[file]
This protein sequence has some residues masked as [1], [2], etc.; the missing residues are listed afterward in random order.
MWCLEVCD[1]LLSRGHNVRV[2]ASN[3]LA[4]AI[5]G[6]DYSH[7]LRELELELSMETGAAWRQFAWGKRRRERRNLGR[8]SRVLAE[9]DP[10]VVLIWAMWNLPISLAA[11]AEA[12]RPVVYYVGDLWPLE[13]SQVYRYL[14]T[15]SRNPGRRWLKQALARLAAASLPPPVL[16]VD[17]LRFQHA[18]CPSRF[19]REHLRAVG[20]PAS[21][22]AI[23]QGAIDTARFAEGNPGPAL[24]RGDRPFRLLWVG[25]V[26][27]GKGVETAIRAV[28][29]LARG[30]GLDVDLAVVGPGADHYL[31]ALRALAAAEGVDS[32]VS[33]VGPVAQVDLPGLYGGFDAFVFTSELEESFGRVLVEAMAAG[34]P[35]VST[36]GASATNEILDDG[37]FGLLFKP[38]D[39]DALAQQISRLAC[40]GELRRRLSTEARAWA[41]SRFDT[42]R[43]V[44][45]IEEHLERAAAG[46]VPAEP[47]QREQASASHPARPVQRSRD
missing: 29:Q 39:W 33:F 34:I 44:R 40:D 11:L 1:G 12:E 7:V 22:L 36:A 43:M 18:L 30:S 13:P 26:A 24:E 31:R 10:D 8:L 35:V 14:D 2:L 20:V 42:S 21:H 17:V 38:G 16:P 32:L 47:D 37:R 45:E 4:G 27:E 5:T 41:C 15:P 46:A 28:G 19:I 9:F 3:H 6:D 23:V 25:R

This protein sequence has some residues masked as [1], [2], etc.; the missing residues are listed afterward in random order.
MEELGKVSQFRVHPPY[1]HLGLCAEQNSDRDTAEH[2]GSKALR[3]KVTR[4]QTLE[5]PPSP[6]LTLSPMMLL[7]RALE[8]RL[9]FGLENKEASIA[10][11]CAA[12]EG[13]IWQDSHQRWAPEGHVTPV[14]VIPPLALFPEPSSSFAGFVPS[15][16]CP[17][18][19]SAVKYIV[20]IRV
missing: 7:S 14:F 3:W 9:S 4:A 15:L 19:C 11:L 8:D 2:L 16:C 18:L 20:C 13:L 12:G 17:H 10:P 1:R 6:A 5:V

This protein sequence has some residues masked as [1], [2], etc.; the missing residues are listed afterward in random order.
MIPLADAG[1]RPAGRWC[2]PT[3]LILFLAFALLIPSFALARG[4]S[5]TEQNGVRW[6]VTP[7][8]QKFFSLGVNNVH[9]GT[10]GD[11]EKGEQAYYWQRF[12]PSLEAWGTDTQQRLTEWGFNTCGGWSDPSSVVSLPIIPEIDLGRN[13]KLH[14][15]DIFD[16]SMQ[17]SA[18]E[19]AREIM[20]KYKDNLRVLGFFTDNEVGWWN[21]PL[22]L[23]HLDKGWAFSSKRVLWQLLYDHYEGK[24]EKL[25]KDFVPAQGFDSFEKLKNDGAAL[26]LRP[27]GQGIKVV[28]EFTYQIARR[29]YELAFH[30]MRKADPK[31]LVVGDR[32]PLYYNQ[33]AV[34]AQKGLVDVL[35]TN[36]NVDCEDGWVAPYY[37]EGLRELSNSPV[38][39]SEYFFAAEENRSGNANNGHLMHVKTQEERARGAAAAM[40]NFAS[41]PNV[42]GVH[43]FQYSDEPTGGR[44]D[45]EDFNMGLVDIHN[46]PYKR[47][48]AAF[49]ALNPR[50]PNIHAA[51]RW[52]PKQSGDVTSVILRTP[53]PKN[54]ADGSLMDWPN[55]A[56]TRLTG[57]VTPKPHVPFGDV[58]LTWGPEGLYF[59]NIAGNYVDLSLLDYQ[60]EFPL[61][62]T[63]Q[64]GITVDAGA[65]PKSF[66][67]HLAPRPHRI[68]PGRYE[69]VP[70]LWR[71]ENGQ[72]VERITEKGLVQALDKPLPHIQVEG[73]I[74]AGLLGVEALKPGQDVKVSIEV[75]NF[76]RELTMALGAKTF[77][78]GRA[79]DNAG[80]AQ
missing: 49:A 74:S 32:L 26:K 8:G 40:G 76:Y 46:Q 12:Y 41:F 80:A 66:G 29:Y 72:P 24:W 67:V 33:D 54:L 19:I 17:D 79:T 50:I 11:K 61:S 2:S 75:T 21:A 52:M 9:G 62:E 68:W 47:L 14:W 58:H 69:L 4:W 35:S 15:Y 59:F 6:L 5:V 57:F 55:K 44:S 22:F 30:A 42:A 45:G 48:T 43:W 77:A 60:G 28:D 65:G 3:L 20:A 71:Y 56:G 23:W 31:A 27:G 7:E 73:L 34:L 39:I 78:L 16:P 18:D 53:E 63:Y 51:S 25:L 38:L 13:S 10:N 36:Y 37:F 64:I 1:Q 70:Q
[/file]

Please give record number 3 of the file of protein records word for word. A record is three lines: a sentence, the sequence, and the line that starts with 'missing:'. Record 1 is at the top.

This protein sequence has some residues masked as [1], [2], etc.; the missing residues are listed afterward in random order.
MIPLADAG[1]RPAGRWC[2]PT[3]LILFLAFALLIPSFALARG[4]S[5]TEQNGVRW[6]VTP[7][8]QKFFSLGVNNVH[9]GT[10]GD[11]EKGEQAYYWQRF[12]PSLEAWGTDTQQRLTEWGFNTCGGWSDPSSVVSLPIIPEIDLGRN[13]KLH[14][15]DIFD[16]SMQ[17]SA[18]E[19]AREIM[20]KYKDNLRVLGFFTDNEVGWWN[21]PL[22]L[23]HLDKGWAFSSKRVLWQLLYDHYEGK[24]EKL[25]KDFVPAQGFDSFEKLKNDGAAL[26]LRP[27]GQGIKVV[28]EFTYQIARR[29]YELAFH[30]MRKADPK[31]LVVGDR[32]PLYYNQ[33]AV[34]AQKGLVDVL[35]TN[36]NVDCEDGWVAPYY[37]EGLRELSNSPV[38][39]SEYFFAAEENRSGNANNGHLMHVKTQEERARGAAAAM[40]NFAS[41]PNV[42]GVH[43]FQYSDEPTGGR[44]D[45]EDFNMGLVDIHN[46]PYKR[47][48]AAF[49]ALNPR[50]PNIHAA[51]RW[52]PKQSGDVTSVILRTP[53]PKN[54]ADGSLMDWPN[55]A[56]TRLTG[57]VTPKPHVPFGDV[58]LTWGPEGLYF[59]NIAGNYVDLSLLDYQ[60]EFPL[61][62]T[63]Q[64]GITVDAGA[65]PKSF[66][67]HLAPRPHRI[68]PGRYE[69]VP[70]LWR[71]ENGQ[72]VERITEKGLVQALDKPLPHIQVEG[73]I[74]AGLLGVEALKPGQDVKVSIEV[75]NF[76]RELTMALGAKTF[77][78]GRA[79]DNAG[80]AQ
missing: 49:A 74:S 32:L 26:K 8:G 40:G 76:Y 46:Q 12:Y 41:F 80:A 66:G 29:Y 72:P 24:W 67:V 33:D 54:L 19:I 17:D 79:T 50:I 11:K 61:S 2:S 75:T 21:A 52:M 9:G 62:E 68:W 47:L 14:W 58:H 69:L 4:W 35:S 15:Y 59:F 6:L 5:V 57:F 55:K 44:S 22:F 30:A 42:A 45:G 48:T 43:W 77:A 60:G 28:D 65:G 3:L 20:A 71:Y 56:G 23:W 31:A 27:G 7:E 73:L 34:L 39:I 78:L 16:P 18:D 53:E 63:Y 51:S 25:L 38:L 13:S 10:N 36:Y 37:F 64:I 1:Q 70:Q